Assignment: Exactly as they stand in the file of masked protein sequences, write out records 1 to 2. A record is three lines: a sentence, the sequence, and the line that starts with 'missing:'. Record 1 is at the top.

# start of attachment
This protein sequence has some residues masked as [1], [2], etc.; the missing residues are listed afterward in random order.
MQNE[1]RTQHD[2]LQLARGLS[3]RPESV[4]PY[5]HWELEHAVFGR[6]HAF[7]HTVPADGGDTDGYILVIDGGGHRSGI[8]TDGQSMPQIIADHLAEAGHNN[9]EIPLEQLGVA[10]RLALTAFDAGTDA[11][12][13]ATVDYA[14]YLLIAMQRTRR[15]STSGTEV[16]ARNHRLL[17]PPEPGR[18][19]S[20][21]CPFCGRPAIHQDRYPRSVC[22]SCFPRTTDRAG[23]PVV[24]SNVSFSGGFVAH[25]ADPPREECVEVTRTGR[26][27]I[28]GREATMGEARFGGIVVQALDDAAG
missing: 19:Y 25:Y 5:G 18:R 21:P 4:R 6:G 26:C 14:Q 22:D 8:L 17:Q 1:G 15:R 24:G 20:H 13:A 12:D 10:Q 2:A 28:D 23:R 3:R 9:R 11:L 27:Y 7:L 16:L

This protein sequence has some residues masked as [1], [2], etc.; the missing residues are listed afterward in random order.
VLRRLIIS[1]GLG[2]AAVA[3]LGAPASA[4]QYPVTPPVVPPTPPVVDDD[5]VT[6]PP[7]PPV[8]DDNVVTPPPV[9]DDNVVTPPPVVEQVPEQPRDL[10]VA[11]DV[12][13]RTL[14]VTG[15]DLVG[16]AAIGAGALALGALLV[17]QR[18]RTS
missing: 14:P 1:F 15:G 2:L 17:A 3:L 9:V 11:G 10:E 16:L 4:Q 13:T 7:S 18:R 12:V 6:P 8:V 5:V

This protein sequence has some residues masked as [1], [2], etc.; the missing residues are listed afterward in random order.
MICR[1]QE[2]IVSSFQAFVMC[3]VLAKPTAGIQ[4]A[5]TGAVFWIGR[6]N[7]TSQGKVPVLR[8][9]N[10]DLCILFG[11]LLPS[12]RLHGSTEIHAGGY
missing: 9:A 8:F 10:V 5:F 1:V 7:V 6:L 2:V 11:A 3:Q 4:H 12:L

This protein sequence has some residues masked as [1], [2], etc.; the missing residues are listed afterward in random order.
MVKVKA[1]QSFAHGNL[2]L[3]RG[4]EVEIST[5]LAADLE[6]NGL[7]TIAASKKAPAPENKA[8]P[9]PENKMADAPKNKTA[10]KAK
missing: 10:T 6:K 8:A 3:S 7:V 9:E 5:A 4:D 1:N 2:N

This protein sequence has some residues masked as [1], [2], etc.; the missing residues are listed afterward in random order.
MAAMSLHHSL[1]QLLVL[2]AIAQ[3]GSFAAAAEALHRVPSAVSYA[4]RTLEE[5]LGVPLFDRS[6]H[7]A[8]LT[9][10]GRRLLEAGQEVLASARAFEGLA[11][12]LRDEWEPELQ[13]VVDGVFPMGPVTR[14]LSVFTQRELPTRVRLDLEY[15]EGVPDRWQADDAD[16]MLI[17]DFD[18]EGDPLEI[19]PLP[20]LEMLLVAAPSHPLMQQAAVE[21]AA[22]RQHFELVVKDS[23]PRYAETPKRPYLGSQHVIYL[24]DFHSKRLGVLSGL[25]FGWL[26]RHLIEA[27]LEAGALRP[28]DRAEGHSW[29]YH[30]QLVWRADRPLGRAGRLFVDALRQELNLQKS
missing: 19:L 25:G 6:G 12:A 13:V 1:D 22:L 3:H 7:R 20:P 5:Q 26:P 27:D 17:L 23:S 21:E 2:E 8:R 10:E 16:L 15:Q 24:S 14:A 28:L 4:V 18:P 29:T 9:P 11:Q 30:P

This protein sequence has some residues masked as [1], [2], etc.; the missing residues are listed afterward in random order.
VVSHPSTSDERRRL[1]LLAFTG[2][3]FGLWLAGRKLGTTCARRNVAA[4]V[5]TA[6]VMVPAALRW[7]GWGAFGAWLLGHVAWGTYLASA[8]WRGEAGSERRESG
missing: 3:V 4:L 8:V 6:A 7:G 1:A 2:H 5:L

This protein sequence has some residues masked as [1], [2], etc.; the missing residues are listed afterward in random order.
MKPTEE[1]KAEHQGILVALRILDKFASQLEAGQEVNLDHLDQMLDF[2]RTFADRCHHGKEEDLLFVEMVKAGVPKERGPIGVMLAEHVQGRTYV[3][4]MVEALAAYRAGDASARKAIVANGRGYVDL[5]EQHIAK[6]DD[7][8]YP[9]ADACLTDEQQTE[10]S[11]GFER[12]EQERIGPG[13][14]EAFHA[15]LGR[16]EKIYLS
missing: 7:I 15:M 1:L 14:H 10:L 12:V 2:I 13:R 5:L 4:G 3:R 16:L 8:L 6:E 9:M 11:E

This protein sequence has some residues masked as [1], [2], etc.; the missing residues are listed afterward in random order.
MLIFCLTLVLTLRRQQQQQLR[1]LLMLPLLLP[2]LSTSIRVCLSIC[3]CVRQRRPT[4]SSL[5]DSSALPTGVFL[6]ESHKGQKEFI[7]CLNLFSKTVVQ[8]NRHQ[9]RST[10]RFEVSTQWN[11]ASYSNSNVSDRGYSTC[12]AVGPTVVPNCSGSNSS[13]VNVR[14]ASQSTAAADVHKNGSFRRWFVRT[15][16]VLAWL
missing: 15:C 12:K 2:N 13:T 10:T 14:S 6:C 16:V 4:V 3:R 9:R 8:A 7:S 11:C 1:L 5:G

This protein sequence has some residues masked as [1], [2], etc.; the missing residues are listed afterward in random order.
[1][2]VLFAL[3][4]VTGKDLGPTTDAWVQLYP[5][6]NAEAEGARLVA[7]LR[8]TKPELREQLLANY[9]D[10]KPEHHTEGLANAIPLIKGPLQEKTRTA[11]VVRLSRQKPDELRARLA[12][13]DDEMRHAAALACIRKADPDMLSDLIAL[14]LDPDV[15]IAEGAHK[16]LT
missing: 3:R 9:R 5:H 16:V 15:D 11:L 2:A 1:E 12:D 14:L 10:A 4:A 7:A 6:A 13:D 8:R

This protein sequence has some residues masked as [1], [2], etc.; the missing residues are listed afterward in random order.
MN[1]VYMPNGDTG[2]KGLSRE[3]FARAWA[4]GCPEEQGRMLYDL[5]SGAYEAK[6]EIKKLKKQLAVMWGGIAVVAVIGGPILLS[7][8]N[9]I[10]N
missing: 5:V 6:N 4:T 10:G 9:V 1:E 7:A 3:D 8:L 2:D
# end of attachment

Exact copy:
This protein sequence has some residues masked as [1], [2], etc.; the missing residues are listed afterward in random order.
MQNE[1]RTQHD[2]LQLARGLS[3]RPESV[4]PY[5]HWELEHAVFGR[6]HAF[7]HTVPADGGDTDGYILVIDGGGHRSGI[8]TDGQSMPQIIADHLAEAGHNN[9]EIPLEQLGVA[10]RLALTAFDAGTDA[11][12][13]ATVDYA[14]YLLIAMQRTRR[15]STSGTEV[16]ARNHRLL[17]PPEPGR[18][19]S[20][21]CPFCGRPAIHQDRYPRSVC[22]SCFPRTTDRAG[23]PVV[24]SNVSFSGGFVAH[25]ADPPREECVEVTRTGR[26][27]I[28]GREATMGEARFGGIVVQALDDAAG
missing: 19:Y 25:Y 5:G 18:R 21:P 4:R 6:G 26:C 14:Q 22:D 8:L 17:Q 1:G 15:R 24:G 20:H 13:A 12:D 10:Q 2:A 28:D 23:R 3:R 9:R 11:L 27:Y 7:L 16:L

This protein sequence has some residues masked as [1], [2], etc.; the missing residues are listed afterward in random order.
VLRRLIIS[1]GLG[2]AAVA[3]LGAPASA[4]QYPVTPPVVPPTPPVVDDD[5]VT[6]PP[7]PPV[8]DDNVVTPPPV[9]DDNVVTPPPVVEQVPEQPRDL[10]VA[11]DV[12][13]RTL[14]VTG[15]DLVG[16]AAIGAGALALGALLV[17]QR[18]RTS
missing: 14:P 1:F 15:G 2:L 17:A 3:L 9:V 11:G 10:E 16:L 4:Q 13:T 7:S 18:R 12:V 6:P 8:V 5:V